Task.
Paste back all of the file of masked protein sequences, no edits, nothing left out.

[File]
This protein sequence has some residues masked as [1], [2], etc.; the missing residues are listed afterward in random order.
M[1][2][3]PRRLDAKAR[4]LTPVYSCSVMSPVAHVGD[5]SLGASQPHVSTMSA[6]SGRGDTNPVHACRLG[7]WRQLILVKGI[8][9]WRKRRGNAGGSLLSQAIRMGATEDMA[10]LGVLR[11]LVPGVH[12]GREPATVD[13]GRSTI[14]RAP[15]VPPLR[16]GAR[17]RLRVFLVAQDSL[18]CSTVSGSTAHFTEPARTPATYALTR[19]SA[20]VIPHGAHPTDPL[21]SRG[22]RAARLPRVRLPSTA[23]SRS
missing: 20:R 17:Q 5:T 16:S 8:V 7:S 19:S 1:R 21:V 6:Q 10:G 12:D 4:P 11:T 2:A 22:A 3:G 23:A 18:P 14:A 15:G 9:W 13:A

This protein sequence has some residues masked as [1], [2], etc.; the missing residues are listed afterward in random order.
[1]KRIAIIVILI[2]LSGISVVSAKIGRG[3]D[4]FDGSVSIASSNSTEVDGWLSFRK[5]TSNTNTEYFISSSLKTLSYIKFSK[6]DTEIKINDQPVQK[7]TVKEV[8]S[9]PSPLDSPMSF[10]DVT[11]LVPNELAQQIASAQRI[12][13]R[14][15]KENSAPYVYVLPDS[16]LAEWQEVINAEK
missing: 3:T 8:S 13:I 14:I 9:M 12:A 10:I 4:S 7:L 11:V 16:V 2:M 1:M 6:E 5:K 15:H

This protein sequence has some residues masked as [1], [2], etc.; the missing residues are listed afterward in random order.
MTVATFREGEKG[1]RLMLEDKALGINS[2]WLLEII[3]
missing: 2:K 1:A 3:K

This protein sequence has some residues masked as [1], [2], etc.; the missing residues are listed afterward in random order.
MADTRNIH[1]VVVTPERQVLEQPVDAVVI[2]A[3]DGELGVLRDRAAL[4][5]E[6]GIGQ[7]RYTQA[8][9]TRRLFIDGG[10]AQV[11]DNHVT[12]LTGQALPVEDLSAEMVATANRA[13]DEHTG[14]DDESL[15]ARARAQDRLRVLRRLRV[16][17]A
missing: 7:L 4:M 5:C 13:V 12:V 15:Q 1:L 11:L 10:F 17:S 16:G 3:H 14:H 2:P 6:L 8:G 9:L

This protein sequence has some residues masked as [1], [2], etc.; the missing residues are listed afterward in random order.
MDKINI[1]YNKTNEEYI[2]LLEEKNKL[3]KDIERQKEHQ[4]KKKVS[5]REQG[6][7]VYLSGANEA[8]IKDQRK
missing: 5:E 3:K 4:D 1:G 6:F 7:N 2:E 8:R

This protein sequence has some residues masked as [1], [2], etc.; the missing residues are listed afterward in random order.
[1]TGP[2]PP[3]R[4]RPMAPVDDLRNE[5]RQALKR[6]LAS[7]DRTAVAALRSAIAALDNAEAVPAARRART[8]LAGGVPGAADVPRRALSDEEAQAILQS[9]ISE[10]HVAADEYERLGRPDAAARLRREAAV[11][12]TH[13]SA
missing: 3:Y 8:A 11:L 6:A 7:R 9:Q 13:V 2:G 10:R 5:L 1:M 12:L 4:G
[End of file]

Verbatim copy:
This protein sequence has some residues masked as [1], [2], etc.; the missing residues are listed afterward in random order.
M[1][2][3]PRRLDAKAR[4]LTPVYSCSVMSPVAHVGD[5]SLGASQPHVSTMSA[6]SGRGDTNPVHACRLG[7]WRQLILVKGI[8][9]WRKRRGNAGGSLLSQAIRMGATEDMA[10]LGVLR[11]LVPGVH[12]GREPATVD[13]GRSTI[14]RAP[15]VPPLR[16]GAR[17]RLRVFLVAQDSL[18]CSTVSGSTAHFTEPARTPATYALTR[19]SA[20]VIPHGAHPTDPL[21]SRG[22]RAARLPRVRLPSTA[23]SRS
missing: 20:R 17:Q 5:T 16:S 8:V 7:S 19:S 1:R 21:V 6:Q 10:G 12:D 4:P 11:T 2:A 22:A 3:G 23:A 18:P 14:A 15:G 9:W 13:A

This protein sequence has some residues masked as [1], [2], etc.; the missing residues are listed afterward in random order.
[1]KRIAIIVILI[2]LSGISVVSAKIGRG[3]D[4]FDGSVSIASSNSTEVDGWLSFRK[5]TSNTNTEYFISSSLKTLSYIKFSK[6]DTEIKINDQPVQK[7]TVKEV[8]S[9]PSPLDSPMSF[10]DVT[11]LVPNELAQQIASAQRI[12][13]R[14][15]KENSAPYVYVLPDS[16]LAEWQEVINAEK
missing: 3:T 8:S 13:I 14:I 9:M 12:A 10:I 4:S 7:L 11:V 16:V 2:M 1:M 6:E 5:K 15:H

This protein sequence has some residues masked as [1], [2], etc.; the missing residues are listed afterward in random order.
MTVATFREGEKG[1]RLMLEDKALGINS[2]WLLEII[3]
missing: 2:K 1:A 3:K

This protein sequence has some residues masked as [1], [2], etc.; the missing residues are listed afterward in random order.
MADTRNIH[1]VVVTPERQVLEQPVDAVVI[2]A[3]DGELGVLRDRAAL[4][5]E[6]GIGQ[7]RYTQA[8][9]TRRLFIDGG[10]AQV[11]DNHVT[12]LTGQALPVEDLSAEMVATANRA[13]DEHTG[14]DDESL[15]ARARAQDRLRVLRRLRV[16][17]A
missing: 7:L 4:M 5:C 13:V 12:V 15:Q 1:L 11:L 10:F 17:S 16:G 3:H 14:H 2:P 6:L 8:G 9:L

This protein sequence has some residues masked as [1], [2], etc.; the missing residues are listed afterward in random order.
MDKINI[1]YNKTNEEYI[2]LLEEKNKL[3]KDIERQKEHQ[4]KKKVS[5]REQG[6][7]VYLSGANEA[8]IKDQRK
missing: 5:E 3:K 4:D 1:G 6:F 7:N 2:E 8:R

This protein sequence has some residues masked as [1], [2], etc.; the missing residues are listed afterward in random order.
[1]TGP[2]PP[3]R[4]RPMAPVDDLRNE[5]RQALKR[6]LAS[7]DRTAVAALRSAIAALDNAEAVPAARRART[8]LAGGVPGAADVPRRALSDEEAQAILQS[9]ISE[10]HVAADEYERLGRPDAAARLRREAAV[11][12]TH[13]SA
missing: 3:Y 8:A 11:L 6:A 7:R 9:Q 13:V 2:G 10:R 5:L 1:M 12:L 4:G